Opinion: NASA’s shuttle program: An end of an era, or a promising new beginning?
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Space shuttle Atlantis’ final liftoff Friday morning marked what many are calling the bittersweet end of an era: NASA’s final shuttle launch and the end of manned American space travel for the foreseeable future. But despite the tinge of sadness former astronauts, spectators and space enthusiasts feel, many concede the program wasn’t perfect. It was expensive with too few benefits to justify the price tag.
Now under President Obama’s plan, the U.S. will rely on the Russian Soyuz spacecraft until the private sector develops spaceships to take astronauts to the International Space Station. Meanwhile, NASA will be working on developing deep space rockets to take astronauts even farther -– but even test flights are years away.
According to the Associated Press, many are critical of the end of the program because NASA has no space travel plan to transition to. And members of the older generation of astronauts, including Neil Armstrong and John Glenn, reject the end of the program because NASA doesn’t have a backup plan for getting astronauts home from the International Space Station or for repairing it.
Leroy Chiao, an astronaut for 15 years, told NPR that the end of the program was sad for nostalgic reasons, but it’s also the end of something much bigger: U.S. knowledge. ‘I’m mourning not just the emotional loss of the shuttle but also the loss of the technology and the loss of national prestige,’ he said. ‘Frankly, after this mission, we will no longer have the ability to send American astronauts into space ourselves, and arguably, we will no longer be the leaders in human spaceflight until we get that capability back.’
Frank Bruni, an op-ed columnist for the New York Times, compared the end of the space shuttle program to the end of America’s sense of discovery, and the feeling that anything is possible: ‘The program’s end carries the force of cruel metaphor, coming at a time when limits are all we talk about. When we have no stars in our eyes.’ The U.S. is ‘Earthbound’ in the upcoming election, he wrote, and many Americans are doubtful that the country’s economic growth and prosperity will ever pick up. Just like old space shuttles, our sense of discovery is museum-bound along with the rest of our ‘glories of yesteryear.’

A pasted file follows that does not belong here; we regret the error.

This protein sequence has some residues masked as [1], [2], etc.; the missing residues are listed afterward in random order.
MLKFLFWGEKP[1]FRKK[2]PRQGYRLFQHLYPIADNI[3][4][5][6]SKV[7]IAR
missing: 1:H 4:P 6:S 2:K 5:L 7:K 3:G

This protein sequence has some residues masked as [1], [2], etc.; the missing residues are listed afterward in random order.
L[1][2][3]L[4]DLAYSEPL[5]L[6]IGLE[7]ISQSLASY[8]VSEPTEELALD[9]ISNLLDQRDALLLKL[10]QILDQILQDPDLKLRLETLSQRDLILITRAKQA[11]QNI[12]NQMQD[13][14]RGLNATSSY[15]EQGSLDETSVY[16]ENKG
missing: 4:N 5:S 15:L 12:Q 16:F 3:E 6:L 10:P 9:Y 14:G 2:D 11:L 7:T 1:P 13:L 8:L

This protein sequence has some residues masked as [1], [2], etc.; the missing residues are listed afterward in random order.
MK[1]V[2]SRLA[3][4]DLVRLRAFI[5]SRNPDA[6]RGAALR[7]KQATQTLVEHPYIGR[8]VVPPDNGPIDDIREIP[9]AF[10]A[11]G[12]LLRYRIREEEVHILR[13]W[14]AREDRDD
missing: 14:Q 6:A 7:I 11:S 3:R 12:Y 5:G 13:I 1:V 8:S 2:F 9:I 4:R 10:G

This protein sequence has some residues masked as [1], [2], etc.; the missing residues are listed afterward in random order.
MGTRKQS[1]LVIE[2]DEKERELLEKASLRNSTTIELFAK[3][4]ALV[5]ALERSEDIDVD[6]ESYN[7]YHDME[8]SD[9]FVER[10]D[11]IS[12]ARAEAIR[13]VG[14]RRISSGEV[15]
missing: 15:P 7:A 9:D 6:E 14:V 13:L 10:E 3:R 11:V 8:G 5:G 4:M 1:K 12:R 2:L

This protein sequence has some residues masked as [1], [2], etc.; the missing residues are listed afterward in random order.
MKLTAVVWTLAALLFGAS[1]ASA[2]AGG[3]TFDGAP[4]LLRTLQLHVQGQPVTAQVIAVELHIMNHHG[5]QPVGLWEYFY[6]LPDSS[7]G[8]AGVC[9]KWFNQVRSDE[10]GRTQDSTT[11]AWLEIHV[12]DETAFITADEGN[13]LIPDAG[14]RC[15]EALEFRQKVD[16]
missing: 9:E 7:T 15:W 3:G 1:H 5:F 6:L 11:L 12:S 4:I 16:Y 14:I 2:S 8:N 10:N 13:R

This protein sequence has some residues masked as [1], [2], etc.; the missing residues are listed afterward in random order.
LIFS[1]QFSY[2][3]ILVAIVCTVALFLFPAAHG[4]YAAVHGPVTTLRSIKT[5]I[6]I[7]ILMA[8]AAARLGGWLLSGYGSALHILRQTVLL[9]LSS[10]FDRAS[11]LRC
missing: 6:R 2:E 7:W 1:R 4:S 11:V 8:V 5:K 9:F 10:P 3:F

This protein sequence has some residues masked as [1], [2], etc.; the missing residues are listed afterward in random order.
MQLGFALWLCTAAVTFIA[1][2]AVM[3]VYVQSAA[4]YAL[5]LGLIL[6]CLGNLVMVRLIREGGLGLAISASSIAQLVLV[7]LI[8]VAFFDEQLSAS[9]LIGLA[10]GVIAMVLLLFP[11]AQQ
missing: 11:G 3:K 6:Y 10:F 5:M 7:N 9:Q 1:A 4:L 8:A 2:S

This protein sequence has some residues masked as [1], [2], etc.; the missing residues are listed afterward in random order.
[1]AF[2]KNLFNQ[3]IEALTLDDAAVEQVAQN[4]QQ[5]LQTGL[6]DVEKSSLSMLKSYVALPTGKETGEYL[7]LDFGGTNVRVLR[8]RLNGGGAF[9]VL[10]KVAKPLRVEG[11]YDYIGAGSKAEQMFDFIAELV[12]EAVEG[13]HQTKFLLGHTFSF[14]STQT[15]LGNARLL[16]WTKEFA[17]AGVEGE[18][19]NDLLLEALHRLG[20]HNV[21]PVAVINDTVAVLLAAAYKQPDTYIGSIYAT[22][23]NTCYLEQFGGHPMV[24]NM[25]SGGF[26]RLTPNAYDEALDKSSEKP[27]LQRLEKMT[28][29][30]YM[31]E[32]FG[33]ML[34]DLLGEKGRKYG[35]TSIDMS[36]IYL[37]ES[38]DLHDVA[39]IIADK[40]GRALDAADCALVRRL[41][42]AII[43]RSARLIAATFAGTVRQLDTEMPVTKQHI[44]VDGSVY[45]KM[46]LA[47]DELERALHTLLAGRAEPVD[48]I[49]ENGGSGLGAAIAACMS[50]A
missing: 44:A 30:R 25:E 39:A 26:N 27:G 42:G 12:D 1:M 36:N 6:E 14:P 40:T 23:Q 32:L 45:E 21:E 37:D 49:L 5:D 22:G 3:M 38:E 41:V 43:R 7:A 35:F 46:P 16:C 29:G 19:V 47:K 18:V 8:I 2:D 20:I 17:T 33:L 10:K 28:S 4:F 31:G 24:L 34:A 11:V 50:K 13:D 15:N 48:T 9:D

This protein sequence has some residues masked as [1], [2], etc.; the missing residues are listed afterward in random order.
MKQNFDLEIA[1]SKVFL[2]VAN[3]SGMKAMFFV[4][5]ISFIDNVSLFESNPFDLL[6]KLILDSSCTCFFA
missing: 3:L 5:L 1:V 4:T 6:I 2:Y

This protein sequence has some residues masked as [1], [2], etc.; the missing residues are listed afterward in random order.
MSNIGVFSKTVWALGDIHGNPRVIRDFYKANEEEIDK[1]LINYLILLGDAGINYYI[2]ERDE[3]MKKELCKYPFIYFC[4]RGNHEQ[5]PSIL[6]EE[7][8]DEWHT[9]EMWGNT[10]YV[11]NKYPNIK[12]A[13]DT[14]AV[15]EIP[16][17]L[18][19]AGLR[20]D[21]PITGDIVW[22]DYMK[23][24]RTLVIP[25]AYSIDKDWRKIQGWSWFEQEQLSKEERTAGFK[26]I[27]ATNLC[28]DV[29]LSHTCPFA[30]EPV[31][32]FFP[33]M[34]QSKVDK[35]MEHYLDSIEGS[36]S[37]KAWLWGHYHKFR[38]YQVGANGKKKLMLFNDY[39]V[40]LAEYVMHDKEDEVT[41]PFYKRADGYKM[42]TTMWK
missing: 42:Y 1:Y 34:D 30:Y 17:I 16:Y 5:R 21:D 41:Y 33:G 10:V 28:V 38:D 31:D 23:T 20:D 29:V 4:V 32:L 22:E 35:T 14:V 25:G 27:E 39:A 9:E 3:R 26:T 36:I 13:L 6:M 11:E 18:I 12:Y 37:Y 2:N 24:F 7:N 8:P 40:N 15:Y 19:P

Gregory Rodriguez, Op-Ed columnist for the Los Angeles Times, said a key reason for continuing to send humans into space is to defeat the same utilitarianism and the cost-benefit analysis that have threatened NASA over the last few years.
The problem is that acceptable reasons alone -- national security, economic benefit, scientific discovery -- don’t fully explain why we should launch ourselves into space. Rather, the true justification for space exploration is that such enterprises ‘speak abundantly to our sense of human curiosity, of wonder and awe,’ and because they ‘lift up human hearts everywhere when we do them.’
But to others, the end of the program simply means that the U.S. has lost its ambition for exploration. An article in the Economist says the Space Age is likely over and that humanity will be confined to low-orbit space. The private market is small and doesn’t look promising; ‘space tourism’ is expensive; and the ISS, which has cost more than $100 billion, is set to be de-orbited in 2020.
With luck, robotic exploration of the solar system will continue. But even there, the risk is of diminishing returns. Every planet has now been visited, and every planet with a solid surface bar Mercury has been landed on. Asteroids, moons and comets have all been added to the stamp album. Unless life turns up on Mars, or somewhere even more unexpected, public interest in the whole thing is likely to wane. And it is the public that pays for it all.
Politics and economics aside, most people probably felt at least a twinge of sadness and nostalgia Friday morning as the final launch took off to the place sci-fi enthusiasts dream of.
Here’s what viewers were saying about the launch:
Spectators watch the final launch of space shuttle Atlantis in Titusville, Fla. Credit: Gerry Broome/Associated Press